The services section of the Ministerial Declaration released at 2pm Hong Kong time maintains virtually all the controversial aspects of the earlier discredited Annex C. There are a few minor changes that ignore fundamental concerns raised by several countries over the last 2 days in Hong Kong and before in Geneva.

Paragraph 1 preserves the modal objectives present in earlier Annex C. There is a cosmetic change from ‘strive to ensure’ in the earlier annex to ‘to be guided to the maximum extent possible’. Paragraphs 1 and 2 of Annex C are the entry points for sectoral negotiations. Paragraph 2 states that “in order to provide guidance for the request-offer negotiations, the sectoral and modal objectives as identified by members may be considered”. There is a footnote at the end of that sentence making reference to a controversial report by the Chairman of the Council for Trade in Services (TN/S/23). This report contains a list of liberalisation objectives by exporting countries (mainly developed countries) across a whole range of sectors – legal services, telecoms, financial services, distribution, transport, environmental services etc. The new insertion that mentions that the document ‘has no legal status’ doesn’t really mean much as the ability to resist requests will depend on their political will and not on the legality of the document.

The extremely controversial paragraph 4(b) is retained and is strengthened by a specific reference to Article 13 of the GATS. This article mentions that there ‘ shall be multilateral negotiations on government procurement in services under this Agreement within two years from the date of entry into force of the WTO Agreement’. Since this timeline has not been met demandeurs of a government procurement agreement on services can use this language to force developing countries to enter into negotiations.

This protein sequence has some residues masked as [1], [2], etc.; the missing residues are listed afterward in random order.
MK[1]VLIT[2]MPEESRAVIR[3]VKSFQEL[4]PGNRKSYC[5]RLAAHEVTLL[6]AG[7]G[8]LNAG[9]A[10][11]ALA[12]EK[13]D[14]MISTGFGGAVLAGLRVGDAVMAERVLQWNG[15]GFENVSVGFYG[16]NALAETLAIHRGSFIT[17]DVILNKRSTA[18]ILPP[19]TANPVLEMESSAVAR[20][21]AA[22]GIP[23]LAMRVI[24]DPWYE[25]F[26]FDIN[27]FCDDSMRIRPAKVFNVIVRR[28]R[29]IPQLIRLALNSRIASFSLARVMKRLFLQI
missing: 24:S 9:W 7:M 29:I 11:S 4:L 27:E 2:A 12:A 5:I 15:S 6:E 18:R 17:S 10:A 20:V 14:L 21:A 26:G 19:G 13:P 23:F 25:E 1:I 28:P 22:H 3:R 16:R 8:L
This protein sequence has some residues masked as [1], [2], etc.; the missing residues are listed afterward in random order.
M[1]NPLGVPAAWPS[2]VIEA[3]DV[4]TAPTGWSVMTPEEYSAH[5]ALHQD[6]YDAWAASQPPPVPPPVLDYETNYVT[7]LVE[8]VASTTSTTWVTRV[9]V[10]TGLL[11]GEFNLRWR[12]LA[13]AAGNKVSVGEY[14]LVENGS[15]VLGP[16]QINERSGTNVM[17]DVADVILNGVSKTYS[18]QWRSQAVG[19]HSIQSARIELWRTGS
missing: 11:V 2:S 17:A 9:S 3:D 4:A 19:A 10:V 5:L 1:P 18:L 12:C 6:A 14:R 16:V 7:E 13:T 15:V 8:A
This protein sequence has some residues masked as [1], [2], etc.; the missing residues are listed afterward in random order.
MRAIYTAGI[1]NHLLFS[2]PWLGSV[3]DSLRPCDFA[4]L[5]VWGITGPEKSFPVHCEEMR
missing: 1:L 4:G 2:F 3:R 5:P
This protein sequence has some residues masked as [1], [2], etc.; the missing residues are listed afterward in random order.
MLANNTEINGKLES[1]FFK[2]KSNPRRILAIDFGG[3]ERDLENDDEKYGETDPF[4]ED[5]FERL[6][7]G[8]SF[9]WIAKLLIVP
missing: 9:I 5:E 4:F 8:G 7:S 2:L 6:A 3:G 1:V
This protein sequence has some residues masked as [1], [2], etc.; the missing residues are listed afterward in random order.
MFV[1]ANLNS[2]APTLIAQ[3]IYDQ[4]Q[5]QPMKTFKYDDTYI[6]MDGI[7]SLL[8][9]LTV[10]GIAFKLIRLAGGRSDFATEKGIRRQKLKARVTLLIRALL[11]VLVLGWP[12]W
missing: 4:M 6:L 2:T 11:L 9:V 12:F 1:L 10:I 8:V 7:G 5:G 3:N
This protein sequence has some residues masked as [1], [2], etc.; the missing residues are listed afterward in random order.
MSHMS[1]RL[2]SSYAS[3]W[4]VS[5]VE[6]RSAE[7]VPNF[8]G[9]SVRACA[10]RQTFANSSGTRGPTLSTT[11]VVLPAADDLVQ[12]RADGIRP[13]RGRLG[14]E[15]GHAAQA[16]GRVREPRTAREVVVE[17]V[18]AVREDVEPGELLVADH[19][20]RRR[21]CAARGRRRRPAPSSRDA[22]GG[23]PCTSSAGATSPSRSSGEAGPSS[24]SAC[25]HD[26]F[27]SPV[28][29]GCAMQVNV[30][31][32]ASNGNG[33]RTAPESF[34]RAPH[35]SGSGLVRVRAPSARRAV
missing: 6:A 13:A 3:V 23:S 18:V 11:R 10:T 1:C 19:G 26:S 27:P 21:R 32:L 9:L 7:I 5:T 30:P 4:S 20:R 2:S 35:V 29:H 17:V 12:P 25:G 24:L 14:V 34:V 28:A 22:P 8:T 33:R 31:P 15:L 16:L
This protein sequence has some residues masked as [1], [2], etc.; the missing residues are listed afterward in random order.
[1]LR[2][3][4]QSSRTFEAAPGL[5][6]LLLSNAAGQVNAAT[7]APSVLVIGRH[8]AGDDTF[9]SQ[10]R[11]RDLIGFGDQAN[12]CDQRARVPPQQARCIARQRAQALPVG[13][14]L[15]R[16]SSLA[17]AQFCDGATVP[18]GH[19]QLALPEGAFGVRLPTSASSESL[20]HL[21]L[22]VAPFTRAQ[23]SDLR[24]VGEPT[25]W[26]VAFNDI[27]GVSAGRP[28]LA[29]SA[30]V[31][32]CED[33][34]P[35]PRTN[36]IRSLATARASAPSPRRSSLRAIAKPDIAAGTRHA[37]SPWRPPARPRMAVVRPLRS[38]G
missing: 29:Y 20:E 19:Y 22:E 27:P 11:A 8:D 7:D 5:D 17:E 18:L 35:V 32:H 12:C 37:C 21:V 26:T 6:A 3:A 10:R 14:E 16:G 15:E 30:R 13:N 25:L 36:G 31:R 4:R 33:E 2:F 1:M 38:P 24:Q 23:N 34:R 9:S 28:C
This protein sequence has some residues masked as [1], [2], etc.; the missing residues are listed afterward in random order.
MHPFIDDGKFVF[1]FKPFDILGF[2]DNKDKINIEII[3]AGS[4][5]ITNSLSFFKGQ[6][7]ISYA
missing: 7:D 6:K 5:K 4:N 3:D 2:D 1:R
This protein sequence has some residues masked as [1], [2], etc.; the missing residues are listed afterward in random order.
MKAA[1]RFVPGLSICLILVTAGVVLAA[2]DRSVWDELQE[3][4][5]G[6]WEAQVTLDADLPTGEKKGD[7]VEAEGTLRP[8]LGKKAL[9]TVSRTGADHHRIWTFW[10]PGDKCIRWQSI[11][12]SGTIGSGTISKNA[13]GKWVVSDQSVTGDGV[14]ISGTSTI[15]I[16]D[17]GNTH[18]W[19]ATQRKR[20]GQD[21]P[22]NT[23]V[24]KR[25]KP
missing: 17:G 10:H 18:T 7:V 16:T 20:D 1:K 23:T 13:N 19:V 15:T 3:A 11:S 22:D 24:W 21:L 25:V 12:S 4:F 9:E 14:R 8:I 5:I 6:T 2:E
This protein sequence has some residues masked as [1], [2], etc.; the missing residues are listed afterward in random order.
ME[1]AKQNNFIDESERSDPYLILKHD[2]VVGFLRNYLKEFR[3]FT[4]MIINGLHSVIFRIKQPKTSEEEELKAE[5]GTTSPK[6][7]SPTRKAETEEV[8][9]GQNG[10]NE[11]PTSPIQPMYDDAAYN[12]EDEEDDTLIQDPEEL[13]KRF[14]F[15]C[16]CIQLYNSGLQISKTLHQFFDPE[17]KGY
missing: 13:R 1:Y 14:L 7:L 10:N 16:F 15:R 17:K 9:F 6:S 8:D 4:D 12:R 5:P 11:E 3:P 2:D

Paragraph 5 calls for members to develop disciplines on domestic regulation before the end of the current round of negotiations. It refers to an extremely problematic text that was submitted by the Chairman of the Working Party on Domestic Regulation to the GATS Council on 15 November 2005 as the reference document. The underlying principle of the negotiations on domestic regulation is to develop disciplines that ensure that domestic regulatory frameworks are not ‘unnecessary barriers’ to trade. Several developing countries are wary of this and have called for more time to understand the implications of multilateral rules on domestic regulation
Para 7(b) another flashpoint in the negotiations has been critiqued by trade analysts as changing the basic structure of the GATS. The present version mentions that countries shall consider requests to enter into plurilateral negotiations
In Paragraph 10, on technical assistance for developing countries to engage in the negotiations, another cosmetic change. While the earlier language mentioned that this assistance would be given to them to engage in the ‘final phase of’ negotiations, the new draft deletes this section.